Fiscal Drag
fiscal drag The negative effect on the economy
that occurs when average tax rates increase
because taxpayers have moved into higher
income brackets during an expansion.
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The Economy’s Influence on the Government Budget
Full-Employment Budget
CHAPTER 9 The Government and Fiscal Policy
full-employment budget What the federal
budget would be if the economy were producing at
the full-employment level of output.
structural deficit The deficit that remains at full
employment.
cyclical deficit The deficit that occurs because of
a downturn in the business cycle.
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CHAPTER 9 The Government and Fiscal Policy
REVIEW TERMS AND CONCEPTS
automatic stabilizers
balanced-budget multiplier
budget deficit
cyclical deficit
discretionary fiscal policy
disposable, or after-tax,
income (Yd)
federal budget
federal debt
federal surplus (+) or deficit (−)
fiscal drag
fiscal policy
full-employment budget
government spending
multiplier
monetary policy
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net taxes (T)
privately held federal debt
structural deficit
tax multiplier
1. Disposable income Yd ≡ Y − T
2. AE ≡ C + I + G
3. Government budget deficit ≡ G − T
4. Equilibrium in an economy with
government: Y = C + I + G
5. Saving/investment approach to
equilibrium in an economy with
government: S + T = I + G
1
6. Government spending multiplier ≡
MPS
 MPC 

 MPS 
7. Tax multiplier ≡  
8. Balanced-budget multiplier ≡ 1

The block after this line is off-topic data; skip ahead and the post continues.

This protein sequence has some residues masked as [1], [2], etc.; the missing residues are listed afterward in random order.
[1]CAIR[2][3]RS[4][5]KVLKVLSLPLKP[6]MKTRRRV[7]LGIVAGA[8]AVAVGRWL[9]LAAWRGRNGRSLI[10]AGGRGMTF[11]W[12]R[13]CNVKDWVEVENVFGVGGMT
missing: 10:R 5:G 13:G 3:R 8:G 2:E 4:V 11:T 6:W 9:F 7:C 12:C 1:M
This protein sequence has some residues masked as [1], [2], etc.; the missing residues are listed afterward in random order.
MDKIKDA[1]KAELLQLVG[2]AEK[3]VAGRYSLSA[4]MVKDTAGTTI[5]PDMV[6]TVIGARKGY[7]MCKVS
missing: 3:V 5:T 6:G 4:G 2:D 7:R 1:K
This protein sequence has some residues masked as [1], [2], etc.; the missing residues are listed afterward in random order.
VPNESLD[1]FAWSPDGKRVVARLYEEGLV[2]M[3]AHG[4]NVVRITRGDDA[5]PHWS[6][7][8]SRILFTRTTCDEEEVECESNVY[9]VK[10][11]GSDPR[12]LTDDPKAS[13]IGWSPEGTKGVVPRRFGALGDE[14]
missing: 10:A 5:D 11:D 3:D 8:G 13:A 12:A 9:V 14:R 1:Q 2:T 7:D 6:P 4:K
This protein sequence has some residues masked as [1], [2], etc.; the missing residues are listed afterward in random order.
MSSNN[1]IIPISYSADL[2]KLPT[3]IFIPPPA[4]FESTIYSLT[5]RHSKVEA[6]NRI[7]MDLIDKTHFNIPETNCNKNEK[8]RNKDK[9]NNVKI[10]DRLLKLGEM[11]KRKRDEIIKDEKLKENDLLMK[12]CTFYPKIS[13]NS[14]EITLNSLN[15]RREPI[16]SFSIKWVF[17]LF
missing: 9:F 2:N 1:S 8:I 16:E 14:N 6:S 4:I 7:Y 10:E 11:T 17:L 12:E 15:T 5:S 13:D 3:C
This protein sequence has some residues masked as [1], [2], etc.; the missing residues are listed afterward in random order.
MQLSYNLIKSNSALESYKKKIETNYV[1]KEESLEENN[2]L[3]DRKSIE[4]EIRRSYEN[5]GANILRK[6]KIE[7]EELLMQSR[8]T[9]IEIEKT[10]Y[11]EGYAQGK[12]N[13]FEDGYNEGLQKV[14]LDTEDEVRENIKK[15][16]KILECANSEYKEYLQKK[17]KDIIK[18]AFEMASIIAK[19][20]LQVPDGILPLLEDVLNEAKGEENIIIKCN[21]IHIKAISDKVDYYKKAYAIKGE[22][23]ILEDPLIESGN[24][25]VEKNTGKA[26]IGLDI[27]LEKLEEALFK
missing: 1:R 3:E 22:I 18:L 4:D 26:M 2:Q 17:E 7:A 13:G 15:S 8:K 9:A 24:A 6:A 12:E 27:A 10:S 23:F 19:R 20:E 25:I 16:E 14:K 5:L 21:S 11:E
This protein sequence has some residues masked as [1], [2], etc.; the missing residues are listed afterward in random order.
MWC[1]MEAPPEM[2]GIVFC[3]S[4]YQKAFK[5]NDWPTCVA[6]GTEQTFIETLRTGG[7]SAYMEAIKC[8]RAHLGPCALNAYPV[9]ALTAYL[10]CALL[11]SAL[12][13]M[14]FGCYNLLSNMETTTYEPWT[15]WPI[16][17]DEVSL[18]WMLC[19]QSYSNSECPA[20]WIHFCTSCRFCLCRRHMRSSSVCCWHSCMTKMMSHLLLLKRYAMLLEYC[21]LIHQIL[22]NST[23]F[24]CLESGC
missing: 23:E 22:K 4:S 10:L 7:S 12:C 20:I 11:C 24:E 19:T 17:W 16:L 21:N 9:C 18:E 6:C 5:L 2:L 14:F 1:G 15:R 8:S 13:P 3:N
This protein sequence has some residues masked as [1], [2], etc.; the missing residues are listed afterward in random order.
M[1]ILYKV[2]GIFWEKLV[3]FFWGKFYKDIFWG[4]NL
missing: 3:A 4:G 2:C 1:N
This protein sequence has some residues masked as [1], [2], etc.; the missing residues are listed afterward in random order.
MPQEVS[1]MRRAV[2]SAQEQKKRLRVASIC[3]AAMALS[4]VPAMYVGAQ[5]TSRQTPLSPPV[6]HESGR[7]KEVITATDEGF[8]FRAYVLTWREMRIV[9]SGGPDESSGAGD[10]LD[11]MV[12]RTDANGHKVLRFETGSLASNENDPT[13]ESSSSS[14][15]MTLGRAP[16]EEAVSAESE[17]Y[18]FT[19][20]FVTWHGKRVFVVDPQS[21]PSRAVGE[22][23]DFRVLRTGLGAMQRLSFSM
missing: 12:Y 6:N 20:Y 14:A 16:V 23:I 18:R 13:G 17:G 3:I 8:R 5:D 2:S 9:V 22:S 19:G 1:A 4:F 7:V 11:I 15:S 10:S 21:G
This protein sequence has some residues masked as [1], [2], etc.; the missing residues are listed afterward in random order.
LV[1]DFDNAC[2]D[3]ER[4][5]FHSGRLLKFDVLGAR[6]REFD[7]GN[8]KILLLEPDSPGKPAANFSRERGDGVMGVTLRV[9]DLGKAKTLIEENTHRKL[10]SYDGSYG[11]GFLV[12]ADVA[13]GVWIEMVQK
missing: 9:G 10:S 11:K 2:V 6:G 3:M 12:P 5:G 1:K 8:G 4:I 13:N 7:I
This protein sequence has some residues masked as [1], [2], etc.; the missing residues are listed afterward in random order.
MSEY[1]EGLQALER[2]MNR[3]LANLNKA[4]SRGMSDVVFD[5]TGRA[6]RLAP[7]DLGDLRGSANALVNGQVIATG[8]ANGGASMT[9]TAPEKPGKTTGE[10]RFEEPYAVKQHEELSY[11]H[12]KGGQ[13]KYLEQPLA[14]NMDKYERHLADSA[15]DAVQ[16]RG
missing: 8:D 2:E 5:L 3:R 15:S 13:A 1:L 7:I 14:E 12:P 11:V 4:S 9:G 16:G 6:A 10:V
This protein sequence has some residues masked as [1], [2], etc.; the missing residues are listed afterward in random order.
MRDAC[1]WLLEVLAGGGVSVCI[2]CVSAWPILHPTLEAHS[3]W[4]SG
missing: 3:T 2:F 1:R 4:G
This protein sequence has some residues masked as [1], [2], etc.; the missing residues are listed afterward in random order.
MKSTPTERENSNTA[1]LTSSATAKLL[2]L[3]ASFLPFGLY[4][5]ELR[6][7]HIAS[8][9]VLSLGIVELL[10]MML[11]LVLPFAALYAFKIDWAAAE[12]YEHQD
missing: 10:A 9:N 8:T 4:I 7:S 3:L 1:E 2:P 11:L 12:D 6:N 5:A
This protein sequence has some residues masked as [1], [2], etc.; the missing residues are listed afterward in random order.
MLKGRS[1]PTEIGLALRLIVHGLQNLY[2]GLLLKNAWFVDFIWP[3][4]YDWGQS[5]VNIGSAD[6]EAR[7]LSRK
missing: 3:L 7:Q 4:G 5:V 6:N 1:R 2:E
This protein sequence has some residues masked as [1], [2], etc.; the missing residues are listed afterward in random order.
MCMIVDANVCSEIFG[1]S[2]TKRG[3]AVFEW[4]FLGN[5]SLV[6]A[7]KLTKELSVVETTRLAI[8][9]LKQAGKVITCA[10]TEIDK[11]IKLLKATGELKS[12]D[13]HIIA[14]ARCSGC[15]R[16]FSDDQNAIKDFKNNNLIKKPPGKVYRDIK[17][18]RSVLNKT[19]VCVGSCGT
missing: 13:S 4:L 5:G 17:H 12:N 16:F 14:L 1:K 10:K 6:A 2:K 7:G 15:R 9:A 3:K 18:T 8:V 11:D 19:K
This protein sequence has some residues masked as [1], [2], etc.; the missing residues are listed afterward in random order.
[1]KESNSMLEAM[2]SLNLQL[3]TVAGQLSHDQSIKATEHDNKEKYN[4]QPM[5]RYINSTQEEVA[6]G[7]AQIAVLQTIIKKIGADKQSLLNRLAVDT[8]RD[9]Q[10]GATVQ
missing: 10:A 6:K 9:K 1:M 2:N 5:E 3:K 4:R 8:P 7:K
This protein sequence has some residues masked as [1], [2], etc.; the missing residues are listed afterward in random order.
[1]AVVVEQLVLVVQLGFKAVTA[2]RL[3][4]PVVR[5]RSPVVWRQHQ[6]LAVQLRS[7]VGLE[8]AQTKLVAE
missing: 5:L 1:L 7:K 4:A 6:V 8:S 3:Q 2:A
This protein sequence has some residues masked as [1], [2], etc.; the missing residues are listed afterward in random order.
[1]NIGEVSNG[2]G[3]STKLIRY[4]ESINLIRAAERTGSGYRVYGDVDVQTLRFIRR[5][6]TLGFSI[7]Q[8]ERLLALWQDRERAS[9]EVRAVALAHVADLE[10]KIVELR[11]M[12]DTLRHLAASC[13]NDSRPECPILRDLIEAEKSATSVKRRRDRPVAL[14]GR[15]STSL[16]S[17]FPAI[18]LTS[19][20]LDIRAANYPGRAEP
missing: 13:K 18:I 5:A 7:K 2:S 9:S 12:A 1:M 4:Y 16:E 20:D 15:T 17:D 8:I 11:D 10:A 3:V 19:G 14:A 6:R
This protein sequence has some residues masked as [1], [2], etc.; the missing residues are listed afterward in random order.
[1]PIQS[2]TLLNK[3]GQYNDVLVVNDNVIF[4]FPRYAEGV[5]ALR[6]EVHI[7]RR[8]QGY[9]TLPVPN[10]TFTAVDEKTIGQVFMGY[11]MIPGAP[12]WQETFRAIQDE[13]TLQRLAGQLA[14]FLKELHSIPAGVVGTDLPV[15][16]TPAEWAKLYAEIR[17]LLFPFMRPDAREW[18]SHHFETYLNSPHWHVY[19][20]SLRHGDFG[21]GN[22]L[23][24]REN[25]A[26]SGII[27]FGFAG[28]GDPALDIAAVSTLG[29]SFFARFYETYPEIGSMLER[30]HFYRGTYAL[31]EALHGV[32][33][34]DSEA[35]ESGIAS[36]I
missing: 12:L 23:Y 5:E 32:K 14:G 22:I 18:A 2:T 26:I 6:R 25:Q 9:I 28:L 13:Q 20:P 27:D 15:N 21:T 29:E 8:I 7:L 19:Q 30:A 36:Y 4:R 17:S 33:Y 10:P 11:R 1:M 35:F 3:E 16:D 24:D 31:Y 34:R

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APPENDIX A
DERIVING THE FISCAL POLICY MULTIPLIERS
THE GOVERNMENT SPENDING AND TAX MULTIPLIERS
C  a  b(Y  T )
CHAPTER 9 The Government and Fiscal Policy
Y  C I  G
Y  a  b(Y  T )  I  G
Y  a  bY  bT  I  G
Y  bY  a  I  G  bT
Y (1 b)  a  I  G  bT
1
Y 
(a  I  G  bT )
1  b
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APPENDIX A
DERIVING THE FISCAL POLICY MULTIPLIERS
THE BALANCED-BUDGET MULTIPLIER
CHAPTER 9 The Government and Fiscal Policy
The balanced-budget multiplier is found by
combining the effects of government spending and
taxes:
increase in spending:
- decrease in spending:
= net increase in spending
G
C  T (MPC )
G  T (MPC )
In a balanced-budget increase, ΔG = ΔT; so we can
substitute:
net initial increase in spending:
ΔG − ΔG (MPC) = ΔG (1 − MPC)
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APPENDIX A
DERIVING THE FISCAL POLICY MULTIPLIERS
THE BALANCED-BUDGET MULTIPLIER
CHAPTER 9 The Government and Fiscal Policy
Because MPS = (1 − MPC), the net initial increase
in spending is:
ΔG (MPS)
 1 
We can now apply the expenditure multiplier 

MPS


to this net initial increase in spending:
 1 
Y  G(MPS ) 
  G
 MPS 
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APPENDIX B
THE CASE IN WHICH TAX REVENUES DEPEND ON INCOME
CHAPTER 9 The Government and Fiscal Policy
 FIGURE 9B.1 The Tax Function
Yd  Y  T
Yd  Y  (200 1 / 3Y )
Yd  Y  2001/ 3Y
C  100 .75Yd
C  100 .75(Y  200 1 / 3Y )
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APPENDIX B
THE CASE IN WHICH TAX REVENUES DEPEND ON INCOME
Y  C  I G
Y  100  .75(Y  200  1/ 3Y )  100  100
I
G
C
CHAPTER 9 The Government and Fiscal Policy
Y  100 .75Y  150 .25Y  100 100
Y  450 .5Y
.5Y  450
 FIGURE 9B.2 Different Tax
Systems
When taxes are strictly lump-sum (T =
100) and do not depend on income,
the aggregate expenditure function is
steeper than when taxes depend on
income.
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APPENDIX B
THE CASE IN WHICH TAX REVENUES DEPEND ON INCOME
THE GOVERNMENT SPENDING AND TAX MULTIPLIERS ALGEBRAICALLY
C  a  b(Y  T )
CHAPTER 9 The Government and Fiscal Policy
C  a  b(Y  T0  tY )
C  a  bY  bT0  btY
Y  a  bY  bT  btY  I  G
0
C
1
Y
(a  I  G  bT0 )
1  b  bt
1
1  b  bt